Tuesday, November 1, 2011

An Unexpected Find — Treasure from a Bygone Era

Theodore Sorensen and Paul
   “Approach your work with a devoted spirit, strive to make your parents proud and hope for a collision with good fortune somewhere along the way.”  The prominent voice conveying this guidance was quite generous with his time, straight-forward in his commentary, and, as was stated upon his passing, “A remarkable man who lived a remarkable life to the fullest extent imaginable, a life marked by grace, wit, wisdom, brilliance and integrity.”  After sitting down with Theodore Sorensen prior to the noon hour on that late July day, I couldn’t help but be reminded of a declaration once shared by Sir Isaac Newton, “If I have seen further it is only by standing on the shoulders of giants.”

     Never had the collective words that make up the meaning of this profound statement meant as much to me as they did that day after a series of events led me to a renewed belief in laudable people performing acts of giant proportion.  Initially, when I began penning a letter to Mr. Sorensen respectfully asking for the opportunity to meet for a discussion, I was somewhat uncertain about the outcome.  Not only was I writing to a man who was the brilliant wordsmith for the 35th President of the United States, but also the individual designated as John Fitzgerald Kennedy’s Special Counsel.  Nonetheless, I felt strongly about the intentions of my request for I had been given a gift from a colleague months earlier that set me on this path, along with a firmly-held belief of my father’s that has served us both well—one generation to the next.

     To hear my father talk about the man his generation called “Mr. President” is to understand why he was enormously influenced some five decades ago.  John Fitzgerald Kennedy sparked an interest so deep that it gave my dad enough courage to wrap his arms around an ideal and embrace it for life.

We dare not forget today that we are the heirs of that first revolution.  Let the word go forth from this time and place, to friend and foe alike, that the torch has been passed to a new generation of Americans—born in this century, tempered by war, disciplined by a hard and bitter peace, proud of our ancient heritage—and unwilling to witness or permit the slow undoing of those human rights to which the Nation has always been committed, and to which we are committed today at home and around the world. 

     If anyone was listening to the stirring phrases woven together by emotion in JFK’s 1961 Inaugural Address, it was my father.  He was challenged and changed by a leader who took a deep interest in those individuals who weren’t always at the front of the line.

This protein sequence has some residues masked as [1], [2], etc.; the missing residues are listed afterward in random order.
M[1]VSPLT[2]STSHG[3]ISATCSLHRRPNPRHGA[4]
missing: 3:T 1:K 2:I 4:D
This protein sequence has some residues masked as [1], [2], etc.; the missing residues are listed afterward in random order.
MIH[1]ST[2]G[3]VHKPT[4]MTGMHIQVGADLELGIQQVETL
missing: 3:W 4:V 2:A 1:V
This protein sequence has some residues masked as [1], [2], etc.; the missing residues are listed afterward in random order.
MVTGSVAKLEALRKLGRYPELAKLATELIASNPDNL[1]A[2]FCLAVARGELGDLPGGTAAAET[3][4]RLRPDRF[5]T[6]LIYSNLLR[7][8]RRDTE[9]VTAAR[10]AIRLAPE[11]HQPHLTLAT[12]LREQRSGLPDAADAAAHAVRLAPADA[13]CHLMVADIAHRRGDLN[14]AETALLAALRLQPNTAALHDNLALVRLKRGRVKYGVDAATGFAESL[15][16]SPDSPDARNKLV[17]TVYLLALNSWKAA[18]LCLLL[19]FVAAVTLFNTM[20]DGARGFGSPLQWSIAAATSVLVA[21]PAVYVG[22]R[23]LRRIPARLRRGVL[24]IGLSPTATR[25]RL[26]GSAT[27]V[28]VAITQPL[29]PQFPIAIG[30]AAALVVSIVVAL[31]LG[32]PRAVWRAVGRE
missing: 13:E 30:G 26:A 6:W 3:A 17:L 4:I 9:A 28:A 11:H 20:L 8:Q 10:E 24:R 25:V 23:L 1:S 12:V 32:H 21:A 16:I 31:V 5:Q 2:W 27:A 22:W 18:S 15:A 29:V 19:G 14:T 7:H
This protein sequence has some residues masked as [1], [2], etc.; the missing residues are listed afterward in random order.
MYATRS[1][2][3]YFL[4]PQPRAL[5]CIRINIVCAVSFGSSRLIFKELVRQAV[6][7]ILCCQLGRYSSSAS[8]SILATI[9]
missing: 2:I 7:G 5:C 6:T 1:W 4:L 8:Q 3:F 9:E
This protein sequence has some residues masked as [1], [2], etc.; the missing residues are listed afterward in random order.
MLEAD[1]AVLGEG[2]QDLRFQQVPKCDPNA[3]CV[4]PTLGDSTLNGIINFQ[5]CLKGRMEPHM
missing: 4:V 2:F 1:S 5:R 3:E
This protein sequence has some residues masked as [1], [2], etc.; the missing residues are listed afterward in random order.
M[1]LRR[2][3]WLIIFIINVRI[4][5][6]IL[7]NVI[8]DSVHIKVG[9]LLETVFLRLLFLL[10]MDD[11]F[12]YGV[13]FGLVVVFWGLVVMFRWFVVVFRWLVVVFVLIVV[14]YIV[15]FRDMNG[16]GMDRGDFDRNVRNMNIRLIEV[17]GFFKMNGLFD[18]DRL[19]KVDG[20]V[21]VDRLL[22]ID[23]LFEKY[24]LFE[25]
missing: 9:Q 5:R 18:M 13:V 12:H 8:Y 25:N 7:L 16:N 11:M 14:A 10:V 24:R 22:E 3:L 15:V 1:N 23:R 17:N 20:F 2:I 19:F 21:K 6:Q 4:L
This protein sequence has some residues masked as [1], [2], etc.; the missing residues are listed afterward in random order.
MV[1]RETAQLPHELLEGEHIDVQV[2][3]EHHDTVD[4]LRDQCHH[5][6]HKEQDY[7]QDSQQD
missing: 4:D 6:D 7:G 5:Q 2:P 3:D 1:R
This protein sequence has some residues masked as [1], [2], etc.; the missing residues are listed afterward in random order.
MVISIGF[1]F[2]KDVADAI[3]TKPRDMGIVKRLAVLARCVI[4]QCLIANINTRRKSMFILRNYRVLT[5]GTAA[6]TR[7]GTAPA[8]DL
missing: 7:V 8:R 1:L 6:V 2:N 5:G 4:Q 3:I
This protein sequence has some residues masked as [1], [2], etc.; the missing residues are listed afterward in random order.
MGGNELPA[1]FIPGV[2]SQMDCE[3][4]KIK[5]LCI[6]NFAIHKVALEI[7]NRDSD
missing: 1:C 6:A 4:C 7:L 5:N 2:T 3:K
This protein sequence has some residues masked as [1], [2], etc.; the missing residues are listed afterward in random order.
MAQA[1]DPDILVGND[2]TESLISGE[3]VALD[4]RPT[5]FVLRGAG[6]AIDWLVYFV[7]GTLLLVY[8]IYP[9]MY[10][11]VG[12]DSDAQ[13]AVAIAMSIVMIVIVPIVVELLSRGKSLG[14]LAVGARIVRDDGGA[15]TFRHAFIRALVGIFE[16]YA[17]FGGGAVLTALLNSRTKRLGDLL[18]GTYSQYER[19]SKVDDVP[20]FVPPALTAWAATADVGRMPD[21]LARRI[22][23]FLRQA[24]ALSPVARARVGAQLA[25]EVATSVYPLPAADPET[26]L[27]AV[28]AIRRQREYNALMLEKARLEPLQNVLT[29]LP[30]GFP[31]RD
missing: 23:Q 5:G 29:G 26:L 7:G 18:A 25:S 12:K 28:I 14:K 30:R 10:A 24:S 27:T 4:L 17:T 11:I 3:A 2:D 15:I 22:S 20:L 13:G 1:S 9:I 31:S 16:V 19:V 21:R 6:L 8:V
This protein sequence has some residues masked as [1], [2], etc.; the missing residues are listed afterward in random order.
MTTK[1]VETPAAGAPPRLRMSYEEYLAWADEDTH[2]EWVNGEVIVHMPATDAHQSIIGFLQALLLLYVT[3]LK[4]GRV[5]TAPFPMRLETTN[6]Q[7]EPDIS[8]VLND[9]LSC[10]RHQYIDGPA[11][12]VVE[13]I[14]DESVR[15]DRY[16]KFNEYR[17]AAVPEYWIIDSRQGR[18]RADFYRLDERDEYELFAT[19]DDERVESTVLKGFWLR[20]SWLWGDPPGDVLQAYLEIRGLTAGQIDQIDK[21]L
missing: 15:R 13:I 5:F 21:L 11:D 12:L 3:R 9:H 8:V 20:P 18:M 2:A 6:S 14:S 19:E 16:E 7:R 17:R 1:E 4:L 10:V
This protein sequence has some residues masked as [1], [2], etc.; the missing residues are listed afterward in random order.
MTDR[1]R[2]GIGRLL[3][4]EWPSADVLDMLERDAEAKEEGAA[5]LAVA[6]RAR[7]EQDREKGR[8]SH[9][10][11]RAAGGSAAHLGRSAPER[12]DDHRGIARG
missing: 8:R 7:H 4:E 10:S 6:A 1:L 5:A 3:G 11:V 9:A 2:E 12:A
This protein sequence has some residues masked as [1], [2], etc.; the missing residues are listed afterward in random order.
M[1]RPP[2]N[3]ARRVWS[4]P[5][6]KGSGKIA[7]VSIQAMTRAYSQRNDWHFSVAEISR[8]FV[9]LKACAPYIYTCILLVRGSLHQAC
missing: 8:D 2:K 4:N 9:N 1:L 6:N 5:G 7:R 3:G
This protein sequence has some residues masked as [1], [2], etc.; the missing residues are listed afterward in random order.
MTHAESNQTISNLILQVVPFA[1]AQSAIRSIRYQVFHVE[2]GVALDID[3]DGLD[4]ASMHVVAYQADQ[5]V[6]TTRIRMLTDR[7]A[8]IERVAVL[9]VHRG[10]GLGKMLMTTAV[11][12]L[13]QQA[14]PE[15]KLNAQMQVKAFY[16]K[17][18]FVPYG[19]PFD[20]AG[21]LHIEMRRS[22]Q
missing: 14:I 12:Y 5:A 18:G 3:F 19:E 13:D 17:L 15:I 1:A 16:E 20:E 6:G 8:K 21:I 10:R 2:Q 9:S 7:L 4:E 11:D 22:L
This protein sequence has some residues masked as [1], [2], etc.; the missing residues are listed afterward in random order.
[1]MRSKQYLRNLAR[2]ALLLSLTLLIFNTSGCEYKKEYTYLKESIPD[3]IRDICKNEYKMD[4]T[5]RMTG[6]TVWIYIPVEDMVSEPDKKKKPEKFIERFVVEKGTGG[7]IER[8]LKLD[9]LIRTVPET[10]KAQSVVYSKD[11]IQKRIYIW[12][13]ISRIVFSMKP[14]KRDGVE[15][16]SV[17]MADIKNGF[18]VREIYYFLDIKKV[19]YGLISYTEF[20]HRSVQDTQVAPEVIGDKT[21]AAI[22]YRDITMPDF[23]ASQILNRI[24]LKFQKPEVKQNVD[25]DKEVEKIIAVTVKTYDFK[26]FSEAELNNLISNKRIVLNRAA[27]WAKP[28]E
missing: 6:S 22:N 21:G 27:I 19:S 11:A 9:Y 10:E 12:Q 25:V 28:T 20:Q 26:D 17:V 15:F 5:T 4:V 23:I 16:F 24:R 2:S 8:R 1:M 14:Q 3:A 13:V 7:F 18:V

United there is little we cannot do in a host of cooperative ventures.  Divided there is little we can do…The energy, the faith, the devotion which we bring to this endeavor will light our country and all who serve it—and the glow from that fire can truly light the world…If a free society cannot help the many who are poor, it cannot save the few who are rich.

     The inspiration that rang out during those 14 minutes of arguably one of the most memorable speeches in our history was the lone spark that ignited my father’s zeal to “Ask not what your country can do for you—ask what you can do for your country.”  With his newfound calling in mind, coupled with other arduous factors life had placed in front of him, my dad found himself in the trenches a few short years later waging a war against poverty serving as a VISTA volunteer.

     Volunteers in Service to America was one of the many ideas envisioned by President Kennedy during his thousand days in the Oval Office.  In the midst of tumultuous times—from the Cuban Missile Crisis to the Civil Rights Movement—Mr. Kennedy never lost focus on the importance of attacking poverty head-on, both international and domestic.  Coming on the heels of the Peace Corps, highly motivated and trained VISTA volunteers were scattered throughout communities right here at home to assist and educate people through timely programs, while providing financial aid and helping to regulate discrimination in the workplace.  From the Appalachian region to many of the poorest inner-city neighborhoods, my father was part of an organization of foot soldiers committed to not only helping their fellow man, but, more importantly, teaching those individuals how to help themselves.   

     To this day, when my dad and I find ourselves in a discussion about the mystique that surrounds the Kennedy legacy we don’t talk about the books that were written, the policies that were made or even the numerous assassination conspiracies.  Our conversation consists mainly of my father revisiting the narrative of how one President’s beliefs relayed through his spoken words challenged my dad to always look toward the less fortunate, not away; serve his fellow man with humility; and, when the opportunity is presented, get up and do it all over again.

     When I first took the book in hand, I noticed the tattered edges of the hardback’s jacket, yet the cloth cover was hardly worn.  Reading the title, The Strategy of Peace and seeing beneath it a profile shot of President Kennedy, I was happy to receive a new addition to the collection of JFK books on my shelf.  What a nice birthday gift from my colleague, I mused, especially since this particular manuscript was penned while Kennedy was a Senator.  I had never come across this title before, so when I began thumbing through the yellowed pages, my interest was piqued.  From back to front I flipped the pages, briefly scanning chapter titles, knowing my intentions were to become more immersed at a later time.  My initial interest changed abruptly as my thumb paused on page 62.